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the handheld detectors will not detect stuff if it is in a teu? dr. canavan: the trick with the tundra t -- the trick with neutron detection of any kind is he put the signal in, it magnifies the signal, and the electrons come out. you are stimulating, very gently, the fiscal material to produce the signal that would if youthere in the case did not stimulate it. do thister: the way to through a drive-through system -- meaning it will not happen by handheld device someone is holding and walking around or a belt device? it only comes, the best we can do is a drive-through scanning system. where you can spray it with neutrons and have that read on the other side? butcanavan: that's right,
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there is no free lunch. you have to produce the neutrons. they are not very hard to produce, the trick is knowing that you have to put them where you want them, and collect them in a smart way. i will yield my time. rep. garamendi: the bottom line a your testimony is that drive-through neutron detection can work, but we are not currently deploying them? a. canavan: we went off on tangent that wasn't productive. it has only been scratching my head for a long time that gave me the idea. teller, my old professor, used to say -- the hardest thing about doing something is our ing what -- is un-learn you thought. rep. garamendi: we will move this along. you think that domestic steps
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need to be taken. a national academy study was done years ago pointing out the need to protect season chloride sources through the united states. rep. garamendi: you true our attention to that issue. we will avoid dealing with that problem, which is not a good solution. lawless, it comes down to money? who will pay for the detectors is talkingnavan about? ?ow much money do you need >> these drive-through portals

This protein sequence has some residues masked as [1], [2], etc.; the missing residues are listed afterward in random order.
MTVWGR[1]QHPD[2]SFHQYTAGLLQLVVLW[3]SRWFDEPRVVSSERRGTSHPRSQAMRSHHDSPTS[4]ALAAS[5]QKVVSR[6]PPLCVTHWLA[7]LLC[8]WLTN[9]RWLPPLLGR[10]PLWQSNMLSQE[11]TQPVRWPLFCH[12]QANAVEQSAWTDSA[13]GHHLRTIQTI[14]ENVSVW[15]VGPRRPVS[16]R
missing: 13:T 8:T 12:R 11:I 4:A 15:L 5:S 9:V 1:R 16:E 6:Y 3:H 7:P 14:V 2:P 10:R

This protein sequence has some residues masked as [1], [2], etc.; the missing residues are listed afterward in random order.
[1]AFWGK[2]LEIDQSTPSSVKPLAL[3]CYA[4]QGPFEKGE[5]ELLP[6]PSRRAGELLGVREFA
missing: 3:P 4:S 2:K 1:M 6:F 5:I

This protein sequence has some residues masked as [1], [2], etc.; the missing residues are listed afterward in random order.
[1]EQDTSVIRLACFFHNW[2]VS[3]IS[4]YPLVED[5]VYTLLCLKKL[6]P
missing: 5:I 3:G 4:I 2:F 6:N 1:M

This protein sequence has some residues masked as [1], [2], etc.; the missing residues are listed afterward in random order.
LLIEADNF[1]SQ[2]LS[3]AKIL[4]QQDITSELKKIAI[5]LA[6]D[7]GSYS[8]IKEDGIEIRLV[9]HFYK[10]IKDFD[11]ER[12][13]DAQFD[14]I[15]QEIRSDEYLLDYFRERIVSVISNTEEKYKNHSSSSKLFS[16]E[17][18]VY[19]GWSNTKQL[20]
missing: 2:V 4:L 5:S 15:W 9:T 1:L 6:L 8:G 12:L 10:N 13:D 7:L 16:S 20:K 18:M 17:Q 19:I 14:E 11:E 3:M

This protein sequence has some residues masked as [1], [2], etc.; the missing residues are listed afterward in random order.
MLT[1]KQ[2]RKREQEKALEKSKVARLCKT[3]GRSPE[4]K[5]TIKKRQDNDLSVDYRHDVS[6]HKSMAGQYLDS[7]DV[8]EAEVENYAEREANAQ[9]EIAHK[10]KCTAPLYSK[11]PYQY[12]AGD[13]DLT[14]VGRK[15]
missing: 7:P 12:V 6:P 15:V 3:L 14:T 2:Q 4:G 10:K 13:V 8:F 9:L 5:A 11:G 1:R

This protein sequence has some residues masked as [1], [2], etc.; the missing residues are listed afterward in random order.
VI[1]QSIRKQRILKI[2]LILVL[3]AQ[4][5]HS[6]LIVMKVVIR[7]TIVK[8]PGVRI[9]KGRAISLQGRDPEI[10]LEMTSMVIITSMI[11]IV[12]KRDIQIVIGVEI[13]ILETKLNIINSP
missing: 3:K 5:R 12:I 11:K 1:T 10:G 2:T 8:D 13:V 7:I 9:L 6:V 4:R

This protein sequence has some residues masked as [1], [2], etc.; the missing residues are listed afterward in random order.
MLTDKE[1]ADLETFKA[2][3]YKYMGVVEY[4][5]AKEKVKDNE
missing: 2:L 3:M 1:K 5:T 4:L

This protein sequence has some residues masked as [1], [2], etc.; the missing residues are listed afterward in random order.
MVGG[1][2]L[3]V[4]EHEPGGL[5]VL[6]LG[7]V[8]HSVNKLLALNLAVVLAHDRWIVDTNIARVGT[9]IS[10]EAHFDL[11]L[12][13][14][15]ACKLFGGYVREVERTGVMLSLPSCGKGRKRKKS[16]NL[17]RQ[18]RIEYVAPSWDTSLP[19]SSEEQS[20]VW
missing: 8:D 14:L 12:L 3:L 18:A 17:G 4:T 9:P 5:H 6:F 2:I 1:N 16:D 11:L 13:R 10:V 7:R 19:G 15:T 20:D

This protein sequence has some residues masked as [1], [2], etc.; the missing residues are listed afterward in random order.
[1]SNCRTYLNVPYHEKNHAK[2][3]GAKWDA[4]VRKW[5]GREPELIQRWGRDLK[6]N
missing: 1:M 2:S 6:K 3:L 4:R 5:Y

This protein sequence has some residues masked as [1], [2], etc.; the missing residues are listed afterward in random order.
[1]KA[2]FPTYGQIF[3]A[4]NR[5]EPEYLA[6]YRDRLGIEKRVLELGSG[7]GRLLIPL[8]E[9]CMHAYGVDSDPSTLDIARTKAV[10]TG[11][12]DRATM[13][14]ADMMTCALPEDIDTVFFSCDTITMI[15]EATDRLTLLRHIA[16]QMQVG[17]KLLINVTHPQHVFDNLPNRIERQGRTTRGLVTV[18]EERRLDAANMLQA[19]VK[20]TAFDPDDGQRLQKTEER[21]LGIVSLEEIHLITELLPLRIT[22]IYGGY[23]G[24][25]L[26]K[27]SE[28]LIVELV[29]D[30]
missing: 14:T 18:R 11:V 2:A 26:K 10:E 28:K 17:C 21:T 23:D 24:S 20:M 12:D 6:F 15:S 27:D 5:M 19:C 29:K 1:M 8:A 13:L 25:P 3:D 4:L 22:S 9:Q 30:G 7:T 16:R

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and gammact neurons at the same time. we are invested in many of the ports working within a company to develop a state-of-the-art detection system in the port of boston. there's definitely money needed to fund these programs. the clarity on who's paying for the systems, there are a federally mandated system. the ports believe the federal government should pay to fund these projects. if dr. flynn is willing to put $10 to $15 on each container, i assume you have an opinion on that? i will go back to where i started. we make choices. we are looking to spend $3.5 defensefor a missile
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system for that east coast to the iran uranium from nuclear weapons, which presumably will not be available for decades. thank you, mr. chairman. i yield. hahn ister: ms. recognized. rep. hahn: i've read with your written. i represent the port of los angeles and am concerned. do you believe that scanning at the point of origin is effective , one hundred percent, or should we invest more in scanning at the domestic courts? -- domestic ports?